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Glob Health Action. 2016 Jun 27;9:31597. doi: 10.3402/gha.v9.31597. eCollection 2016.

Modeling solutions to Tanzania's physician workforce challenge.

Author information

1
School of Medicine, University of California San Francisco, San Francisco, CA, USA; alexgoodell@gmail.com.
2
Philip R Lee Institute for Health Policy Studies, University of California San Francisco, San Francisco, CA, USA.
3
Independent consultant, PRAXIS, Tanzania.
4
School of Pharmacy, Muhimbili University of Health and Allied Sciences, Dar es Salaam, Tanzania.
5
School of Medicine, Muhimbili University of Health and Allied Sciences, Dar es Salaam, Tanzania.
6
Global Health Sciences, University of California, San Francisco, CA, USA.

Abstract

BACKGROUND:

There is a great need for physicians in Tanzania. In 2012, there were approximately 0.31 physicians per 10,000 individuals nationwide, with a lower ratio in the rural areas, where the majority of the population resides. In response, universities across Tanzania have greatly increased the enrollment of medical students. Yet evidence suggests high attrition of medical graduates to other professions and emigration from rural areas where they are most needed.

OBJECTIVE:

To estimate the future number of physicians practicing in Tanzania and the potential impact of interventions to improve retention, we built a model that tracks medical students from enrollment through clinical practice, from 1990 to 2025.

DESIGN:

We designed a Markov process with 92 potential states capturing the movement of 25,000 medical students and physicians from medical training through employment. Work possibilities included clinical practice (divided into rural or urban, public or private), non-clinical work, and emigration. We populated and calibrated the model using a national 2005/2006 physician mapping survey, as well as graduation records, graduate tracking surveys, and other available data.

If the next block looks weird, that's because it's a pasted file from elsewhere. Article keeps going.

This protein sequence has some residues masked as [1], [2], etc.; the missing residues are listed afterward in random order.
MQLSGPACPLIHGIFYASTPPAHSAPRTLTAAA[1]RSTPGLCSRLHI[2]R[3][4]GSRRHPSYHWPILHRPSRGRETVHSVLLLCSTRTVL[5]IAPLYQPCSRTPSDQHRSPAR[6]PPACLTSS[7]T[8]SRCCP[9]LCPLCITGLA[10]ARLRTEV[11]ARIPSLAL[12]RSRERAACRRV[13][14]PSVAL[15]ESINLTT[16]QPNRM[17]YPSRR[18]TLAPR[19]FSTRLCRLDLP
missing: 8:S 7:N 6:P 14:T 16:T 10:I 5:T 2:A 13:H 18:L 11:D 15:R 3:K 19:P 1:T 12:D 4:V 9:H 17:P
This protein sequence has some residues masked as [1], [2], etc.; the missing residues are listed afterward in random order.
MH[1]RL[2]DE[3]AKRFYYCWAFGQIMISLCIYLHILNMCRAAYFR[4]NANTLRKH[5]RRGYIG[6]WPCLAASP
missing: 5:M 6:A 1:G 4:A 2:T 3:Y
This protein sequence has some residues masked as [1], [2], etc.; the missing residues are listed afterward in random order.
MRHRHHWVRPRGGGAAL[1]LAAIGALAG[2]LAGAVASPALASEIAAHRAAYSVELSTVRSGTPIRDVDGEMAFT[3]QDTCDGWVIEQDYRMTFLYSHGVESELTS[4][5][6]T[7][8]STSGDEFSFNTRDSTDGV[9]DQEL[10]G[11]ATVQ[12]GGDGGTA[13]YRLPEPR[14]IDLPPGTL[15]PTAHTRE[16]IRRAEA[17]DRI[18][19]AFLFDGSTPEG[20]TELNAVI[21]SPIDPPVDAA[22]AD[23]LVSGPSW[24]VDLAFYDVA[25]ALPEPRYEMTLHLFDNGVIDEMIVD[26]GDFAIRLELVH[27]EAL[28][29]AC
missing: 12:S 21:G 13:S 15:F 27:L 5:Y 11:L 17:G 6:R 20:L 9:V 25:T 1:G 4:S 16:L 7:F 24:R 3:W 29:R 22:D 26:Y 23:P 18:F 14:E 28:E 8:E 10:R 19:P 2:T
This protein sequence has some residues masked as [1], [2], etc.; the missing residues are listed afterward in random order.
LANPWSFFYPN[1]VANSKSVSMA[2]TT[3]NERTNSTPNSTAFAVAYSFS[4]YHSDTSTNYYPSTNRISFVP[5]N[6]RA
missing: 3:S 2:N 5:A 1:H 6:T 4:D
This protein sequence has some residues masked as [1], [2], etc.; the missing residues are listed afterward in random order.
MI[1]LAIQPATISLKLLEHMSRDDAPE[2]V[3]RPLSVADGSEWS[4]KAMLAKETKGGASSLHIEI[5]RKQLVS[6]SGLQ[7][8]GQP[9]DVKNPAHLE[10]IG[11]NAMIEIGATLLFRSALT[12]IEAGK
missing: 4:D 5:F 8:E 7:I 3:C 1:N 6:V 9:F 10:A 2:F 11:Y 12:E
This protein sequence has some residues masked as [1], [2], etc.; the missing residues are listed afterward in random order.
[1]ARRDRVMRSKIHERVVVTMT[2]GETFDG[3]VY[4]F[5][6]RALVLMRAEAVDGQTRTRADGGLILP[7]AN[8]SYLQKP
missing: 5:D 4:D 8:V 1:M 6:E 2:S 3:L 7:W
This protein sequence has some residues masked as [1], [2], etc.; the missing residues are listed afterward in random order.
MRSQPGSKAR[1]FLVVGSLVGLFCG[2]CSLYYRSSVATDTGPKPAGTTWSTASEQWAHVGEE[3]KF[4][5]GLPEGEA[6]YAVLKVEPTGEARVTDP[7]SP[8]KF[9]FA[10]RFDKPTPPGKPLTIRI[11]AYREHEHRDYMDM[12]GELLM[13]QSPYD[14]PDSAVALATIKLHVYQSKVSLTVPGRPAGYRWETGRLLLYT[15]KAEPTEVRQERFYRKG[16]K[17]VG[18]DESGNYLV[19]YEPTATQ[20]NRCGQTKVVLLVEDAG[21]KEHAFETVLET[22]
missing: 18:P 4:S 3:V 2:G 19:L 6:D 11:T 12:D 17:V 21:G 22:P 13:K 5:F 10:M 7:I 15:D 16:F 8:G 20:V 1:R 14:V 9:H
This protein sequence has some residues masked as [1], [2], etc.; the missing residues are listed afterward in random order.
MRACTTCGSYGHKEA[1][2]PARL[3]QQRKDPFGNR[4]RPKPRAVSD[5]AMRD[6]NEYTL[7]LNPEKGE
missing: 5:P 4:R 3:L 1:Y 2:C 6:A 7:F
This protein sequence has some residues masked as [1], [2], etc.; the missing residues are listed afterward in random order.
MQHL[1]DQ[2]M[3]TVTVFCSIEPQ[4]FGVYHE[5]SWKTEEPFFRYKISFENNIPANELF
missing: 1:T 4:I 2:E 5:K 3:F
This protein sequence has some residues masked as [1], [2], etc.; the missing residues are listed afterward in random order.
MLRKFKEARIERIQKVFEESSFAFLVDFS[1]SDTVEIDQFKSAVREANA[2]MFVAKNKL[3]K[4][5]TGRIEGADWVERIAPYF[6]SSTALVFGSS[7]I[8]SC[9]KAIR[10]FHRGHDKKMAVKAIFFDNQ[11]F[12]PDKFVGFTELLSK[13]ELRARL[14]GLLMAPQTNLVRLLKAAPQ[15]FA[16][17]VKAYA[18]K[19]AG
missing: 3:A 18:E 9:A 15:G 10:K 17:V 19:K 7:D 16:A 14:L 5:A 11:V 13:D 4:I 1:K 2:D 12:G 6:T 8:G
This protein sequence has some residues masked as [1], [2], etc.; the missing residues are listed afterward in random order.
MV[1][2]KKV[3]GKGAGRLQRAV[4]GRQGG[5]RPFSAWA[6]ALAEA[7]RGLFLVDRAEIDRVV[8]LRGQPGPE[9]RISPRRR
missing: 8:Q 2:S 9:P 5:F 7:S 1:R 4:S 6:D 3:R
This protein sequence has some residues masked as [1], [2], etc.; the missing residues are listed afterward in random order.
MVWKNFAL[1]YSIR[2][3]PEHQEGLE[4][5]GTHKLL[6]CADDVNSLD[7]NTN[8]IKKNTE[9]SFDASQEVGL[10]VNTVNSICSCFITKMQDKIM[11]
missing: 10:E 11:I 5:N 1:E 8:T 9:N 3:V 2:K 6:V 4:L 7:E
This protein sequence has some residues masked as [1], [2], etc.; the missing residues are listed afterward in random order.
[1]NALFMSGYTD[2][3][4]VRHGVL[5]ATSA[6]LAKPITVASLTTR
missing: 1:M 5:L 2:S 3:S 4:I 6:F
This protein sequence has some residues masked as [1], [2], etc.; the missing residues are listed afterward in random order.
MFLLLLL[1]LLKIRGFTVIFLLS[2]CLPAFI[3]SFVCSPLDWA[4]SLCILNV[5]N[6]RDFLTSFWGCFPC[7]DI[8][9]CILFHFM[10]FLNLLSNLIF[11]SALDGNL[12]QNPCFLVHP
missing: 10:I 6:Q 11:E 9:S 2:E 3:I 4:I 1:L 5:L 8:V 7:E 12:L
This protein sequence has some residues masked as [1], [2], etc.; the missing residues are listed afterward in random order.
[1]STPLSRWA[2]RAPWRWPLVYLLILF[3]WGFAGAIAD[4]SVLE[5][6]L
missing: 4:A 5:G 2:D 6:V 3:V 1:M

RESULTS:

The model projects massive losses to clinical practice between 2016 and 2025, especially in rural areas. Approximately 56% of all medical school students enrolled between 2011 and 2020 will not be practicing medicine in Tanzania in 2025. Even with these losses, the model forecasts an increase in the physician-to-population ratio to 1.4 per 10,000 by 2025. Increasing the absorption of recent graduates into the public sector and/or developing a rural training track would ameliorate physician attrition in the most underserved areas.

CONCLUSIONS:

Tanzania is making significant investments in the training of physicians. Without linking these doctors to employment and ensuring their retention, the majority of this investment in medical education will be jeopardized.

KEYWORDS:

Tanzania; doctor shortage; modeling; workforce

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